Food Poisoning Prevention: Safe Food Storage
Safe storage of food can be an important step in preventingfood poisoning (or "foodborne illness"). Follow thesesteps on safe food storage:
- Refrigerate or freeze perishables immediately.
- Check periodically that your refrigerator's temperature is 40ºF (5ºC) and that your freezer's temperature is 0ºF (-18ºC) using a refrigerator/freezer thermometer.
- When storing meat and poultry, make sure their juices cannot escape and contaminate other foods. They can be stored as purchased in the plastic wrap for a day or two. If only part of the meat or poultry is going to be used right away, it can be wrapped loosely for refrigerator storage.
- Foods in the freezer should be wrapped tightly. Leftovers should be stored in tight containers.
- Store eggs in their carton in the refrigerator itself rather than on the door where the temperature is warmer.
- Seafood should always be kept in the refrigerator or freezer until preparation time.
- Do not crowd the refrigerator or freezer so tightly that air cannot circulate. Check leftovers daily for spoilage. Anything that looks or smells suspicious should be thrown out.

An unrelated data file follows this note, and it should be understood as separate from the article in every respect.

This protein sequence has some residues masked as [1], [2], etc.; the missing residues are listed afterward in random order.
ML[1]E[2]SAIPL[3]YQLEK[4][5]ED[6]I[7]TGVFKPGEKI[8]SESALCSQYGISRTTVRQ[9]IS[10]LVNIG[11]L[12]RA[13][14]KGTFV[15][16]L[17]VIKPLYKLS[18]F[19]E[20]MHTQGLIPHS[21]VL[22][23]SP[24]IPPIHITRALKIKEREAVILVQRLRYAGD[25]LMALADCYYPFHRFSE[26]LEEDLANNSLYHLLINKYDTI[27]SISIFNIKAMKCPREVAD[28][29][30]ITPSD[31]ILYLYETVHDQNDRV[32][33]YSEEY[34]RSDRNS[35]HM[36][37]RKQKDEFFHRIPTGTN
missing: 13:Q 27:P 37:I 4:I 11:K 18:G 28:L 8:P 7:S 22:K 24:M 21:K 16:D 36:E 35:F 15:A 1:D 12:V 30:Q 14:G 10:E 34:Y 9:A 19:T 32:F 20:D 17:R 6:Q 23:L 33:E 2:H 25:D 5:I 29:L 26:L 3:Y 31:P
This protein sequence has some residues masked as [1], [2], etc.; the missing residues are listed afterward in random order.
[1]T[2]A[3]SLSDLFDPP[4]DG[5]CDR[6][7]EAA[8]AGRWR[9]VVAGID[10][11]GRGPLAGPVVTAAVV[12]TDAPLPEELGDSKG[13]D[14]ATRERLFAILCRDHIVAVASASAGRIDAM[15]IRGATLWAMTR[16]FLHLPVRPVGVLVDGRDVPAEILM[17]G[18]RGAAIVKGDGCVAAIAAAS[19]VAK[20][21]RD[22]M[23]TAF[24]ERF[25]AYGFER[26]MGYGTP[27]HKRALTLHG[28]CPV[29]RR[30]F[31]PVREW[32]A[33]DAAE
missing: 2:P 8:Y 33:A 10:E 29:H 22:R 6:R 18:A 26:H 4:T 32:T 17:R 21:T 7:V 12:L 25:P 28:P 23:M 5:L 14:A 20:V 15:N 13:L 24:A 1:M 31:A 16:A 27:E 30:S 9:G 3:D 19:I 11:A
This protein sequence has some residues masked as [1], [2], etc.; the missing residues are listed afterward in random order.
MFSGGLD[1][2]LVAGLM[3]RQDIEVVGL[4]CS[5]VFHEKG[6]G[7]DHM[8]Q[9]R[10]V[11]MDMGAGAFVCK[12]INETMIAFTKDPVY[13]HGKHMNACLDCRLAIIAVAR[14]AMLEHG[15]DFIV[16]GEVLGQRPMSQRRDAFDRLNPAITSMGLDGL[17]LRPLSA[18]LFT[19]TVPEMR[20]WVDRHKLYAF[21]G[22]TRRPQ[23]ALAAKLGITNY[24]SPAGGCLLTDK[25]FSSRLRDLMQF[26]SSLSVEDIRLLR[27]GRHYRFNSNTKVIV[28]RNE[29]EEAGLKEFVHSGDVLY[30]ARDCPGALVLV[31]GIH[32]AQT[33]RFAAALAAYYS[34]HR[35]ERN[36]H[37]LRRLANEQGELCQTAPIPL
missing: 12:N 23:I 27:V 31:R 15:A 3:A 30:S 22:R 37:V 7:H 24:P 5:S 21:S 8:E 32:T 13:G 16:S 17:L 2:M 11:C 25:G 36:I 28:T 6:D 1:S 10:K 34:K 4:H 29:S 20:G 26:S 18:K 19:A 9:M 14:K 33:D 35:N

- Mold is a sure sign of spoilage. Although not a major health threat, mold can make food unappetizing. Most moldy foods should be thrown out. You can save molding hard cheeses, salami, and firm fruits and vegetables if cut out the mold and a large area around it, to ensure the removal of any mold that might grown below the surface of the food.
- Check labels on cans or jars for storage instructions. It is best to throw out items you have neglected to refrigerate.
- Although some foods remain safe at room temperature, they should still be stored properly. For example, potatoes and onions should not be stored under the sink because leakage from the pipes can damage food. Potatoes should be stored in a cool, dry place. Also, do not store foods near household cleaning products and chemicals.
- Check canned goods to see whether they are sticky on the outside. This may indicate a leak. Newly purchased cans that appear to be leaking should be returned to the store, and the store should notify the FDA.
Contact a qualified product liability attorney to make sure your rights are protected.